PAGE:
An Extension of the QWERTY Effect: Not Just the Right Hand, Expertise and Typability Predict Valence Ratings of Words

Date created: | Last Updated:


Creating DOI. Please wait...

Create DOI

Category: Project

Description: Typing is a ubiquitous daily action for many individuals; yet, research on how these actions have changed our perception of language is limited. The QWERTY effect is an increase in valence ratings for words typed more with the right hand on a traditional keyboard (Jasmin & Casasanto, 2012). Although this finding is intuitively appealing given both right handed dominance and the smaller number of letters typed with the right hand, extension and replication of the right side advantage is warranted. The present paper reexamined the QWERTY effect within the embodied cognition framework (Barsalou, 1999) and found that the right side advantage is replicable to new valence stimuli, as well as experimental manipulation. Further, when examining expertise, right side advantage interacted with typing speed and typability (i.e., alternating hand keypresses or finger switches) portraying that both skill and our procedural actions play a role in judgment of valence on words.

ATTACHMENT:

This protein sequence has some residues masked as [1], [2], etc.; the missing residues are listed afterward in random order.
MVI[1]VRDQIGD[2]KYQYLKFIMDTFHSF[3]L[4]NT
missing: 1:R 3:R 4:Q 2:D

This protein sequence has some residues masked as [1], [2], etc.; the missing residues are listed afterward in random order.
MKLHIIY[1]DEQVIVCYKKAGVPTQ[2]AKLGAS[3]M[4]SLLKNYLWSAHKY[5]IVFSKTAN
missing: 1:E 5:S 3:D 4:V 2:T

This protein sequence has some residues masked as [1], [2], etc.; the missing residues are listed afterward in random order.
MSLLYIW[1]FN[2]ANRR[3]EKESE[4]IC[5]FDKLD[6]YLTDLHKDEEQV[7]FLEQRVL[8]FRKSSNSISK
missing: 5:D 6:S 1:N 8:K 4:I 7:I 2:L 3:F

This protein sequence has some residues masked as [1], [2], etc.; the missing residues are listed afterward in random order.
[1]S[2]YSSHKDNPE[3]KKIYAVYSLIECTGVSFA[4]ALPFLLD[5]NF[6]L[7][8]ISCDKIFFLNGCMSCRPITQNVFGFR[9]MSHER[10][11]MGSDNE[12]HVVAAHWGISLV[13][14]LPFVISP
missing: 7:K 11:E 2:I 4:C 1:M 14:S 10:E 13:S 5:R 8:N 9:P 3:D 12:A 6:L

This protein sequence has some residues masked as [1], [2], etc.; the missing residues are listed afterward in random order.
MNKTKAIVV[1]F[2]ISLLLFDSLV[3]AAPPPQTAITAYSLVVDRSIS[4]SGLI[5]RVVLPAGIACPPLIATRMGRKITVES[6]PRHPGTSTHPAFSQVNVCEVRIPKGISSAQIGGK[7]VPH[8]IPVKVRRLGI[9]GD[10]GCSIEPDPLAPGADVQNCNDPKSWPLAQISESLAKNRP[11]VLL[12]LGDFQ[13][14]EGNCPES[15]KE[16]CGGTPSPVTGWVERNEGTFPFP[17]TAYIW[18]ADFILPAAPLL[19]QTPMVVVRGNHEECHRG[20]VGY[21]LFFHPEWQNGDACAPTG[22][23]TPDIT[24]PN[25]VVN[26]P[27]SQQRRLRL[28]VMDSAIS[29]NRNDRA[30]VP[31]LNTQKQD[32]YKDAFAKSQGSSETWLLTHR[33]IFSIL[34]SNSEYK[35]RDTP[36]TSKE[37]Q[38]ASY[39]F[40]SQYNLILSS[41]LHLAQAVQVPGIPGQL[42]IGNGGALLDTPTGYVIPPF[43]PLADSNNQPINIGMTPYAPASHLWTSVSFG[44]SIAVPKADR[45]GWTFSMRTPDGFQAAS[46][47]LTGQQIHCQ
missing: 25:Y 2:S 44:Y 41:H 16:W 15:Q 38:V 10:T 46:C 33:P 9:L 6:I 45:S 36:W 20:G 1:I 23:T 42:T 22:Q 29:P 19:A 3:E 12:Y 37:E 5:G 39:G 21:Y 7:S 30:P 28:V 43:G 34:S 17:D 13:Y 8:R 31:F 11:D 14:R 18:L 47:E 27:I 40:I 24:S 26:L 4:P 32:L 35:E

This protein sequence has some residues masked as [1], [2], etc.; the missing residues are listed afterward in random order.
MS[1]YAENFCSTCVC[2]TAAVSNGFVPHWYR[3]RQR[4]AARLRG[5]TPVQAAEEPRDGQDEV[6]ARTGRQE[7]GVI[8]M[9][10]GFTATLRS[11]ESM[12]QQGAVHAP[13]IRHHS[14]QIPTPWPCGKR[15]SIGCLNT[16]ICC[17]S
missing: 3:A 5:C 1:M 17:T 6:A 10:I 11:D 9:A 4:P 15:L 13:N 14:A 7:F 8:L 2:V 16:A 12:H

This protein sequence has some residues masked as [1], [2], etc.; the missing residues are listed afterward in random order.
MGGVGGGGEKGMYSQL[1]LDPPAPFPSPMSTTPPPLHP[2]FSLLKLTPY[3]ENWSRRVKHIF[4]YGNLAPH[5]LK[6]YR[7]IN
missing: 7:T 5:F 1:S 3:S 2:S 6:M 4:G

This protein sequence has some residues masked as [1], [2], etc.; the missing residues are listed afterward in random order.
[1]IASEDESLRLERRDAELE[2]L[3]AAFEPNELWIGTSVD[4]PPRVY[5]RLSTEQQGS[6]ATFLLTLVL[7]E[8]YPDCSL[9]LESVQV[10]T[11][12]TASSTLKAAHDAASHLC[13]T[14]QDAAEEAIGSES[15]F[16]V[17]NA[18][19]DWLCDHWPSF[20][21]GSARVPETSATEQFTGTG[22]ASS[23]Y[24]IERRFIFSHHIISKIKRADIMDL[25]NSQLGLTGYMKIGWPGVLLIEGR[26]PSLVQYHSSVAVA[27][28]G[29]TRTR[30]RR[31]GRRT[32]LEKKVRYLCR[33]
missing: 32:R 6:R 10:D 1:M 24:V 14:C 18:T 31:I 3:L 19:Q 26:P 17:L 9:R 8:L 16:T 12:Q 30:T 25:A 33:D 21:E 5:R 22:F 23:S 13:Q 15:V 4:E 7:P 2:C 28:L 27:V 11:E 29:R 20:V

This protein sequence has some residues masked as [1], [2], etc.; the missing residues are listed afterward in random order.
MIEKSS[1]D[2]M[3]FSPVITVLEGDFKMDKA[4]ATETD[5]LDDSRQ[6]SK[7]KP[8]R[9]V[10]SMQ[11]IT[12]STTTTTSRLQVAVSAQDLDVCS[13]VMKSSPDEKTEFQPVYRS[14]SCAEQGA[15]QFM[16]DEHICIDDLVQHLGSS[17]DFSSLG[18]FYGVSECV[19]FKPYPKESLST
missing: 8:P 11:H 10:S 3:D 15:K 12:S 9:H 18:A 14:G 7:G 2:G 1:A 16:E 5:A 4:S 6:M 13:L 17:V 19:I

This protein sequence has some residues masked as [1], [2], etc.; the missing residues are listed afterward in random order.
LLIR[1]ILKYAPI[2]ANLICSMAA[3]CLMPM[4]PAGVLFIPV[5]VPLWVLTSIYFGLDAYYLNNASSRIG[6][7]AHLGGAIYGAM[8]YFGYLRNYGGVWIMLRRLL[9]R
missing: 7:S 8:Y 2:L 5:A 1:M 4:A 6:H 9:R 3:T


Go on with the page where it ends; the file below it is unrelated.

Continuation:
License: CC-By Attribution 4.0 International


Loading files...



Recent Activity

Loading logs...

OSF does not support the use of Internet Explorer. For optimal performance, please switch to another browser.
This website relies on cookies to help provide a better user experience. By clicking Accept or continuing to use the site, you agree. For more information, see our Privacy Policy and information on cookie use.

Start managing your projects on the OSF today.

Free and easy to use, the Open Science Framework supports the entire research lifecycle: planning, execution, reporting, archiving, and discovery.